Posts Tagged ‘meditation’

We are approaching a strange and hard Easter. A strange and hard Holy Week. This collect from the Book of Common Prayer is preparing me for that – reminding me of the Father’s tender love, helping me to recall the great humility of the Lord Jesus and challenging me to be patient. These are what I need to meditate on this week. I need to meditate with gratitude on love, humility and patience.

[Black text on yellow starburst, photo of blackthorn blossom behind] ALMIGHTY and everlasting God, who, of thy tender love towards mankind, hast sent thy Son, our Saviour Jesus Christ, to take upon him our flesh, and to suffer death upon the cross, that all mankind should follow the example of his great humility: Mercifully grant, that we may both follow the example of his patience, and also be made partakers of his resurrection; through the same Jesus Christ our Lord. Amen.

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Spotted this excellent Easter meditation yesterday, with the starting point of considering a Creme Egg (which I know that a good number of people will be doing over the next few weeks). Delivered by Dave Crofts of Christ Church Central in Sheffield. Think this might get a showing in one of our services before Easter.

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It’s Epiphany today, when Christians remember the Magi who visited the infant Jesus and his parents, bringing gifts. But we’re still officially (I think) in the church’s Christmas season. I’m rather a hapless Anglican when it comes to the liturgical calendar. But I think it’s still legitimate to share a song that has delighted me in my meditation on the incarnation this year, prompted by an conversation which included the Engineer’s godmother, Song. She has just completed her Old Testament PhD on the Song of Songs, so we now have to call her Dr Song. And she pointed out to me that the carol Jesus Christ the Apple Tree, that I’d loved for a while whilst being puzzled as to its origins, has its roots (badoom-tish) in the Song:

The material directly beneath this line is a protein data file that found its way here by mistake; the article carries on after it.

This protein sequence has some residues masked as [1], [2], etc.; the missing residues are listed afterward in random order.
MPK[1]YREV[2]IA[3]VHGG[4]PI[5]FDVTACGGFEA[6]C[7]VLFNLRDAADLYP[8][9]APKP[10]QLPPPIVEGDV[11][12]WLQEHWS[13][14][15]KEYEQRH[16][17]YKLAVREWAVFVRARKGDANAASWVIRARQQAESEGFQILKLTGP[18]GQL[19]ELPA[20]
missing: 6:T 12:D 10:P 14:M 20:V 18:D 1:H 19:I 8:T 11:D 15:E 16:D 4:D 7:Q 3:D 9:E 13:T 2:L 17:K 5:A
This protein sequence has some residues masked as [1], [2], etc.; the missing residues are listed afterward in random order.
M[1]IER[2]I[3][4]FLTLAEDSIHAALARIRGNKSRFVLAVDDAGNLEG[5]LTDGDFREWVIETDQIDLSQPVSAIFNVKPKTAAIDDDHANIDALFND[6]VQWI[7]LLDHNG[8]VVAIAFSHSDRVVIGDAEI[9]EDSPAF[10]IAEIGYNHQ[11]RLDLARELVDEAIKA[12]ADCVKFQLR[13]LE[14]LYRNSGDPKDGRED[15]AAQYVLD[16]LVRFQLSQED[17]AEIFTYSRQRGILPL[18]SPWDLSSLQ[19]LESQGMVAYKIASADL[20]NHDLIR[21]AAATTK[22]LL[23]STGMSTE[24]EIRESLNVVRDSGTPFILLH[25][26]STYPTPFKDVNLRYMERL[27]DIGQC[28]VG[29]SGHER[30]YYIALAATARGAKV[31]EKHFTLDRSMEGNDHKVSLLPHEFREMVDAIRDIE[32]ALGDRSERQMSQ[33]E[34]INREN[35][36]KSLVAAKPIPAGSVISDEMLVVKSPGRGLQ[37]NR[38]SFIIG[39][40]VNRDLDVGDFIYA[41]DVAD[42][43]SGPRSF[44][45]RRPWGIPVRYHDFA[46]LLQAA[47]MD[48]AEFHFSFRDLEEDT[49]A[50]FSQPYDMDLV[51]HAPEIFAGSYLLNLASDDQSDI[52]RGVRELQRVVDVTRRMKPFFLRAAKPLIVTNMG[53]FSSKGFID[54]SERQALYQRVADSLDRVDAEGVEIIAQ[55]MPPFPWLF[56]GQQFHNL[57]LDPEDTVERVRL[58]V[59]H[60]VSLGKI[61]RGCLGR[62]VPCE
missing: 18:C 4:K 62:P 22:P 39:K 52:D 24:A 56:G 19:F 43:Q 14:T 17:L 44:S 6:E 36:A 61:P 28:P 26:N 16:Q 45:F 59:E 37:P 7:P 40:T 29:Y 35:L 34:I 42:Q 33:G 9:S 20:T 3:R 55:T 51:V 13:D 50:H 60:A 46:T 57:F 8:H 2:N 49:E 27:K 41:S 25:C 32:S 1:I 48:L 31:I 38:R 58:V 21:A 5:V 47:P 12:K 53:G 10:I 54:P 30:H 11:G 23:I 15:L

Like an apple tree among the trees of the forest
is my beloved among the young men.

Song of Solomon 2:3

The song has also been on my mind as I’ve been reading my bible this season. There are a lot of trees in the bible aren’t there?

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For my devotions recently I’ve been reading the bible on my tablet, using the YouBible app and the Book of Common Prayer reading plan. The reading plan often includes 4 or 5 psalms, which I have been finding very helpful. Yesterday the set readings included Psalm 94, which spoke right into a busy week filled with sadnesses for people I love:

When the cares of my heart are many,
your consolations cheer my soul.

Psalm 94:19

Reading the Bible and meditating on it are one of the consolations that God provides. And since Advent is coming I’ve been thinking of finding a devotional to take me towards Christmas. We’ll have our family Jesse Tree of course. But I see that the e-book Good News of Great Joy is available again this year. I very much enjoyed following John Piper’s rather eclectic thoughts which often take you in unexpected and stimulating directions, so I think I’ll be returning to that again. I’ve also just been reminded of David Murray’s Children’s Bible Reading Plan which looks very easy to use and has been designed for his 8 and 7 year old children. I might wave it at the Vicarage kids and see if any of them are up for giving it a go over Advent. Or even starting this week.